Sad Lovers & GiantsFollowing their reform a decade ago, the band has since released their first studio album in 16 years with 2018’s ‘Mission Creep’, and played a rare extended set. Original members Simon ‘Garce’ Allard (vocals, saxophone) and Nigel Pollard (drums) played alongside the 1987 lineup of the band featuring Tony McGuinness (guitar) and Ian Gibson (bass), also with 2009’s addition, Will Hicks (keyboards).

SLAG began their set with some sound problems which had persisted throughout the evening, Allard finally being able to use his microphone during ‘Close To The Sea’ a little while into the song. After they had played a couple of songs he self-depricatingly remarked, “Judging by the applause, I guess you weren’t expecting Sad Lovers & Giants. I see someone just leaving…”, their lack of popularity being a mark of distinction in keeping their sound so undiscovered.

Sad Lovers & Giants 1.jpg The band then proceeded to perform ‘Alaska’ from their 1990 album ‘Headland’ and newer song ‘Biblical Crows’ from last year’s album release, with its spidery guitar tones and Allard on saxophone. New song ‘Beauty Is Truth’ and 1983 ‘Feeding The Flame”s ‘Sleep (Is For Everyone)’ were the pinnacle of the set, the former featuring Curesque guitar riffs and the latter synth soundscapes straight out of ‘Seventeen Seconds’. The Cure’s influence on SLAG is unmistakeable and at times too familiar it becomes tedious.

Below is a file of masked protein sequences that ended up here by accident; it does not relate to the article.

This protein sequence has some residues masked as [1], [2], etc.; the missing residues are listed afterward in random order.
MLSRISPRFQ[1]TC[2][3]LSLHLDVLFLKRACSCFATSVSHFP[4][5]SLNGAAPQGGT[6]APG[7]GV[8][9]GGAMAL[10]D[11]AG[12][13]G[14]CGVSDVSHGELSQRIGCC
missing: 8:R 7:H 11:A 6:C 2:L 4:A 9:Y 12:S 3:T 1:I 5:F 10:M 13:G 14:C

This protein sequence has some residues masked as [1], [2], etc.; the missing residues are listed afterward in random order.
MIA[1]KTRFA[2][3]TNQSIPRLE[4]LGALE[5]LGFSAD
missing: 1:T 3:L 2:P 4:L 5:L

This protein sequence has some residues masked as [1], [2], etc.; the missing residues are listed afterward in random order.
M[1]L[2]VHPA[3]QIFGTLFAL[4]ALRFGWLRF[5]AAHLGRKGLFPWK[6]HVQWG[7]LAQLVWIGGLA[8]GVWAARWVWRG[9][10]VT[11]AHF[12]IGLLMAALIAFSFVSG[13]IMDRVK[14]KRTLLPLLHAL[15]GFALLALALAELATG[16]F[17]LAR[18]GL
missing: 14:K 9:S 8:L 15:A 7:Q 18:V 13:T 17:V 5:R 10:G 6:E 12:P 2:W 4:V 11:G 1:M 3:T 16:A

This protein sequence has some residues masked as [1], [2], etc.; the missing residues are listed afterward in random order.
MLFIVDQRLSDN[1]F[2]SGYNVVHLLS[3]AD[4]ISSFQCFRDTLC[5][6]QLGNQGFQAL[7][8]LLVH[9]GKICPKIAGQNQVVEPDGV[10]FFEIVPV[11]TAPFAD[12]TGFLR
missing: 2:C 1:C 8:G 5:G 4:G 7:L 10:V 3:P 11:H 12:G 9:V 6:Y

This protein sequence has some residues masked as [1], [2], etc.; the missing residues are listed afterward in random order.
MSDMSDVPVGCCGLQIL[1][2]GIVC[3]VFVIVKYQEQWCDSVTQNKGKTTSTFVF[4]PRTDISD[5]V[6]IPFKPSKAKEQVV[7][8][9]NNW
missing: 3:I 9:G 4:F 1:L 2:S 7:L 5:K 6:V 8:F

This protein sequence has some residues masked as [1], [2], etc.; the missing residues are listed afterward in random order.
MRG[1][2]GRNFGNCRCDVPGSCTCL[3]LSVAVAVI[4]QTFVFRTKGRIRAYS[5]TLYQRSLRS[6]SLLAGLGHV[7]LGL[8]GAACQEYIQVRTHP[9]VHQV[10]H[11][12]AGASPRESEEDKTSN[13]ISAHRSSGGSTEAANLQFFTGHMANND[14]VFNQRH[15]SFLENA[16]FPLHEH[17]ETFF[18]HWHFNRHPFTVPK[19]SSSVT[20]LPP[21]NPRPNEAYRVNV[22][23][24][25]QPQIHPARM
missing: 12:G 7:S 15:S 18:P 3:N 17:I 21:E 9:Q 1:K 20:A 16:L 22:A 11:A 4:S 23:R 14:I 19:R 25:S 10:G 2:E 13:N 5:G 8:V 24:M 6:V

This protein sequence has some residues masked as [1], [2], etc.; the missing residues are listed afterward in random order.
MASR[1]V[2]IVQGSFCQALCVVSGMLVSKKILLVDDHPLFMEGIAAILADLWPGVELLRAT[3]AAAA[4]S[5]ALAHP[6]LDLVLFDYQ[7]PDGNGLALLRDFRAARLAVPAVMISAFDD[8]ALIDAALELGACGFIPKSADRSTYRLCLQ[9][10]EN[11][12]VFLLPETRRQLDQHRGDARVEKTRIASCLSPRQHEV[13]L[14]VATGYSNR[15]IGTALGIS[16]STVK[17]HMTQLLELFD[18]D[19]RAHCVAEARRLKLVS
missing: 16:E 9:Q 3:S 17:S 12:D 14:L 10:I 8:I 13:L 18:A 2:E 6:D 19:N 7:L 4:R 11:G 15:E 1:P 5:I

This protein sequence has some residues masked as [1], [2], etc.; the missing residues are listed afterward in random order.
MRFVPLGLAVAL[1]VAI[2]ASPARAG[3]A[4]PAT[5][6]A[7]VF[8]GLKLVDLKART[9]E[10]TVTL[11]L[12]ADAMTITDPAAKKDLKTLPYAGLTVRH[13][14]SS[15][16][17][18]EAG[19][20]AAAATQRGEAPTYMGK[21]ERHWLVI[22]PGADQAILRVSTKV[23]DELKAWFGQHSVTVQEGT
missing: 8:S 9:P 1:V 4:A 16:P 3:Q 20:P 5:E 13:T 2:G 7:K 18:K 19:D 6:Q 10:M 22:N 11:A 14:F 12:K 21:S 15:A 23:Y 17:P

They finished their main set on ‘Seven Kinds Of Sin’ from this lineup’s first album ‘The Mirror Test’, with Pollard’s Joy Division drumming style that also shows in SLAG’s earlier work, and new album single ‘Paradise’.

SLAG then returned for a synth-heavy 20-minute encore, in which they performed from their charting 1982 debut album, ‘Epic Garden Music’, with ‘Alice (Isn’t Playing)’ as well as two of their early 7″ singles, ‘Lost In A Moment’ and ‘Colourless Dream’. Although the band have an obvious similarity to The Cure and Joy Division, possibly explaining their lack of overall popularity, their timeless and memorable songs, original song structures and general unfamiliarity grows on you, and they are quintessentially post-punk only slighted by their heavily borrowing sound.

16/03/19: Sad Lovers & Giants @ Electrowerkz, London.

Photos © E. Gabriel Edvy/Blackswitch Labs.

© Ayisha Khan.